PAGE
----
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Bespoke playlists trigger ‘musical memories’ for Chigwell care home residents

PUBLISHED: 07:00 20 November 2020 | UPDATED: 11:22 20 November 2020

Ray Conway, 93, listened to his favourite old musicals thanks to a progamme from a dementia charity which donated refurbished MP3 players to help trigger their memories. Picture: Oakland Care

Ray Conway, 93, listened to his favourite old musicals thanks to a progamme from a dementia charity which donated refurbished MP3 players to help trigger their memories. Picture: Oakland Care

Archant

Memories of Sunday lunch with the family, trips to the cinema and live concerts are being brought back to life for residents of a Chigwell care home, thanks to a donation of refurbished MP3 players.

Ann Bawcutt, 77, relived days of listening to artists such as Julio Iglesias, who she met in person many years ago in Spain. Picture: Oakland CareAnn Bawcutt, 77, relived days of listening to artists such as Julio Iglesias, who she met in person many years ago in Spain. Picture: Oakland Care

Tracks by George Michael, Frank Sinatra, Rod Stewart and The Eagles are among the favourites pre-loaded onto the devices for residents at Lambwood Heights in Lambourne Road.

“Music has great benefits for those living with dementia,” said home manager Sonia Kasese.

“We all experience a great deal of enjoyment in hearing songs that we love, but it’s particularly important for our residents with cognitive impairments.

“Our brains can access musical memories far longer so it’s a great way of making connections with our residents.

“The familiarity of the songs is very comforting, plus it’s a chance to reminisce about the memories the music evokes.”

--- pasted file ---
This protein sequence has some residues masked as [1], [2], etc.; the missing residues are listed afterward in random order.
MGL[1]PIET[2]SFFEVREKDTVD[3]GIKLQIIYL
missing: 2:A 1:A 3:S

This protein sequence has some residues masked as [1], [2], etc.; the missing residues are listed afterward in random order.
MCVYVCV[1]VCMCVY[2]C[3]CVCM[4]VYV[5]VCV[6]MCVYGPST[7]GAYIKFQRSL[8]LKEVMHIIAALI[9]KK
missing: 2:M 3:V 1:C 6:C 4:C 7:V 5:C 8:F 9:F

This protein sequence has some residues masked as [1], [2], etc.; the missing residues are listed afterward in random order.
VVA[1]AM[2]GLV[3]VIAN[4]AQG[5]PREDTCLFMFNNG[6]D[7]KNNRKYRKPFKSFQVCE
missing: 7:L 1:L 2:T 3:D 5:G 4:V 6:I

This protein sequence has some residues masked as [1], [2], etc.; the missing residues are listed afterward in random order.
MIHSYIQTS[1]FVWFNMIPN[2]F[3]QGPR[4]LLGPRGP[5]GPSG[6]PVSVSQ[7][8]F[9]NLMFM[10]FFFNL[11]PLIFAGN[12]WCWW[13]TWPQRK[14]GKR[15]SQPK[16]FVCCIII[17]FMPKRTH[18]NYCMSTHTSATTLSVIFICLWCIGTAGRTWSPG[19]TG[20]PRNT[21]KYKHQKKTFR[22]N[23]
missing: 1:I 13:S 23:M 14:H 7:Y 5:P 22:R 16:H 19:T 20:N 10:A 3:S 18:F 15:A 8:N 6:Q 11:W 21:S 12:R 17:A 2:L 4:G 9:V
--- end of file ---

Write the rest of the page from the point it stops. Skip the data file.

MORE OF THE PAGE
Ray Conway, 93, is one of the residents enjoying a bespoke playlist of 15 songs.

“We knew there were songs from two particular albums we had to include for him,” said his son, Mike.

“When we were children, every Sunday lunchtime we would either play one record which had songs from The King and I and South Pacific on it, or the soundtrack from the Rodgers and Hammerstein musical, Flower Drum Song.

“Dad can’t always remember which songs he’s listened to but the enjoyment on his face is clear. And it’s brought back memories for me too – me and my two brothers having a little nip of shandy made from half of Dad’s can of light ale.”

Richard Bawcutt chose songs for his wife Ann, 77, from artists they’d seen together in concert.

“We used to go to see a lot of live music,” remembered Richard, from Chigwell.

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“Her MP3 player has songs from George Michael, Celine Dion and Julio Iglesias - who we actually met!

“We lived in Spain many years ago and we saw him perform in a very small venue.

“He came over and chatted and then sang Feelings to us which was very special.

“Ann clearly enjoys listening to the music. It was a big part of our lives and it was very hard to choose just 15 songs. But I’m sure they all bring back lots of happy memories for her.”

The MP3 players have been provided by Purple Angel Global, a dementia charity which aims to raise awareness of the condition.

Families and close friends are asked to pick out 15 favourite songs so that each one is meaningful.

“We found that, by placing headphones on residents with dementia intermittently during the day, their brain activity is stimulated and switches on all kinds of emotions – even bringing back the ability to converse in some cases,” said Purple Angel founder Norrms McNamara.

“We have found that whilst the music is playing, they can sometimes remember where they heard the music, what they were doing at the time and possibly in some cases how they used to love playing a musical instrument.

“It is without a doubt amazing to witness.”

Lambwood Heights is a purpose-built care home offering residential, nursing, memory and respite care for up to 73 people.

It has been, and is currently, Covid-free and was shortlisted for a set of national awards for its response to coronavirus.

“We are incredibly grateful to Norrms for his donation,” added Sonia.

“The MP3 players are a fantastic way of connecting residents with their loved ones at a time when they can only see them for short periods in our Covid-safe summer house.

“We can see the difference they are making to our residents here. It’s wonderful to see the smiles and laughter.”


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